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  • Tuesday, October 31, 2006

    Seeing What's Next Part II, Undershot Customers

    The undershot market includes those enterprise datacenters that are 1) trying to keep the company's mission critical data on centralized storage servers and serve that data to many application servers on a large storage network; 2) keep that information 100% available even in the face of major disasters; 3)manage an increasing amount of information while their IT budget gets cut every year, and 4) comply with all the laws and regulations for storing, securing and tracking the various types of information stored in digital form. I've talked to several datacenter managers who simply don't know how to do all of this with the products available today. At best, they can put together various point solutions (often advertised as 'Compliance Solutions' but really just tools for solving a piece of the problem). These solutions required integrating a variety of components and lots of administration to get everything working together. These undershot customers would happily pay more for improved products that provide a relatively simple, integrated solution to these four requirements.

    As Clayton describes, incumbent players (EMC, IBM, etc.) are strongly motivated to add new features that they can charge these undershot customers for, especially in a situation like today where traditional block arrays are rapidly becoming commodities. The problem is that sometimes, what he terms a 'radical sustaining innovation' is required. This is when a major re-architecture that changes the whole system from end to end is required to meet new customer needs. An example is when AT&T changed it's whole network from analog to digital in the 1970's. They just couldn't move forward and add significant new value without making that end-to-end change.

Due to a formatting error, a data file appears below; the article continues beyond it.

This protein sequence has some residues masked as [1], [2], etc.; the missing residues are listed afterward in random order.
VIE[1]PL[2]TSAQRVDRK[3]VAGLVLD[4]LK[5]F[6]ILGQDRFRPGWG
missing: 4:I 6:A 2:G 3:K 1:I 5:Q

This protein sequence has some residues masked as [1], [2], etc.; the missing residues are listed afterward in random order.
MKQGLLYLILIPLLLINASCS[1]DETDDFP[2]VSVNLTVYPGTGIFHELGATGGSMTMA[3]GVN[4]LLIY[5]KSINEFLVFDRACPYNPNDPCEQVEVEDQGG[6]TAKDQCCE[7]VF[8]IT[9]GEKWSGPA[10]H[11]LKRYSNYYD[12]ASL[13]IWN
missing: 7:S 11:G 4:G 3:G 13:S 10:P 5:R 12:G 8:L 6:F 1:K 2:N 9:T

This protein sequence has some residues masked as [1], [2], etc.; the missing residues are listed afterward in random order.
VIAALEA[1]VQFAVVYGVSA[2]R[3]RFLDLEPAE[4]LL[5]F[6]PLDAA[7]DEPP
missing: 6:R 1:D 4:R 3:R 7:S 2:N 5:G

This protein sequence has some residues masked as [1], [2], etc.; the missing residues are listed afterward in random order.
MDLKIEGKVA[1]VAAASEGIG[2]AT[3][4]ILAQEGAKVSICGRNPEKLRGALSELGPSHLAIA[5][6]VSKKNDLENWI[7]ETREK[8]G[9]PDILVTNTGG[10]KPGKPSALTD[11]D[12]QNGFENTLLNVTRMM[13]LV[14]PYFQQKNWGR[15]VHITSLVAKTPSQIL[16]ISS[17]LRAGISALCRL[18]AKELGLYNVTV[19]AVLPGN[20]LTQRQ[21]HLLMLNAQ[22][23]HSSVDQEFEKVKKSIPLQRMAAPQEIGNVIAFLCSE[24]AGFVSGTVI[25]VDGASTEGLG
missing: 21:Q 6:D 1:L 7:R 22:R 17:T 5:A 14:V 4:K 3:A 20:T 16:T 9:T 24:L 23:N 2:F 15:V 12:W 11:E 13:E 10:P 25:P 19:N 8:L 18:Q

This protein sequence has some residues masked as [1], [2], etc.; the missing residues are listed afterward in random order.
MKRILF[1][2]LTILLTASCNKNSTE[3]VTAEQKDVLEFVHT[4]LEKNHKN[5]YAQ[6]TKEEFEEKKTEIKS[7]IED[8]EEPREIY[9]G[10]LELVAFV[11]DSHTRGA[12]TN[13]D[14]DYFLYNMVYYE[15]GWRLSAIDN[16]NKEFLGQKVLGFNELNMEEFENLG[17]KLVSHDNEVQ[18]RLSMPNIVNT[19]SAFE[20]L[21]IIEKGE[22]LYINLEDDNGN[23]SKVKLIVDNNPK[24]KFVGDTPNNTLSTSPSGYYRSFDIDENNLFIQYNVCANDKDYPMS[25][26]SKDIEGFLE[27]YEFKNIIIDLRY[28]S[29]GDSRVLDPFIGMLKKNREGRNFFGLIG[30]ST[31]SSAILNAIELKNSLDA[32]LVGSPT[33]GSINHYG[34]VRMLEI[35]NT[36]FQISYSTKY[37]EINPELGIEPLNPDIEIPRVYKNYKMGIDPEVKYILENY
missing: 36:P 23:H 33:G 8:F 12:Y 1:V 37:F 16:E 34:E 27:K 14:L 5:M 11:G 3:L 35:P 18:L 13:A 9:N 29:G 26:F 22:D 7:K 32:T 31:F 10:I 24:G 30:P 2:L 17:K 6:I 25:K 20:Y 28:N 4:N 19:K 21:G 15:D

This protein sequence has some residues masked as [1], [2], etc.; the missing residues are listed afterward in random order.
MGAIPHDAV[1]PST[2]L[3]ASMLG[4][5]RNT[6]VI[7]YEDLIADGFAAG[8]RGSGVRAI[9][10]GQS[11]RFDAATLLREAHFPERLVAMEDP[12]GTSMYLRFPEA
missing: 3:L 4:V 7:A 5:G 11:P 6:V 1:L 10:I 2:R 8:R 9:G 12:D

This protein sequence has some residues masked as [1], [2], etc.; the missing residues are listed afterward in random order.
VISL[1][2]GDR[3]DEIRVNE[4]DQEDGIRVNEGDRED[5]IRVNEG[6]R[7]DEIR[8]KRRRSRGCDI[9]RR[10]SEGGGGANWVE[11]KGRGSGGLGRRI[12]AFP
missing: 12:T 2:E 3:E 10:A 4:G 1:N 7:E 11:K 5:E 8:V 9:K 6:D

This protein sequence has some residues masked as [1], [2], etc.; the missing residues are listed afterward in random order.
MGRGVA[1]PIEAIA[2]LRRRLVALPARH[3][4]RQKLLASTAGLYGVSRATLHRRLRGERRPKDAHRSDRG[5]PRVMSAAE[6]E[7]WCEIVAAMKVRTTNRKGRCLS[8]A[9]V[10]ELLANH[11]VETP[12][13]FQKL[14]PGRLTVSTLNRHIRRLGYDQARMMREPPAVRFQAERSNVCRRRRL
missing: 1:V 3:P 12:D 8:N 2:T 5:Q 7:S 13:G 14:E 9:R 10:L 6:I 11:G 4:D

That's where storage is today. I've repeated that message in this blog but will say it again because Clayton makes this such an important point for understanding innovation. The block interface which is the primary interface for almost all enterprise class storage is over thirty years old now. The basic assumptions the block interface was based on don't apply anymore at these undershot customers. Block-based filesystems assumed storage was a handful of disks owned by the application server. It assumed the storage devices had no intelligence so it disaggregated information into meaningless blocks. A block storage array has no inherent way to know anything about the information it is given so it's extremely limited in it's ability manage any information lifecycle, or comply with information laws, or anything else involving the information. The problem is that now that information has moved out of the application server, away from the filesystem or the database application and now that it lives in the networked storage server, the information MUST be managed there. This is why an object-based interface such as NFS, CIFS, or OSD which allows the storage server to understand the information and its properties is essential. So, the question is, who can create this 'radical sustaining innovation' with it's changes up and down the stack from databases and filesystems down to the storage servers?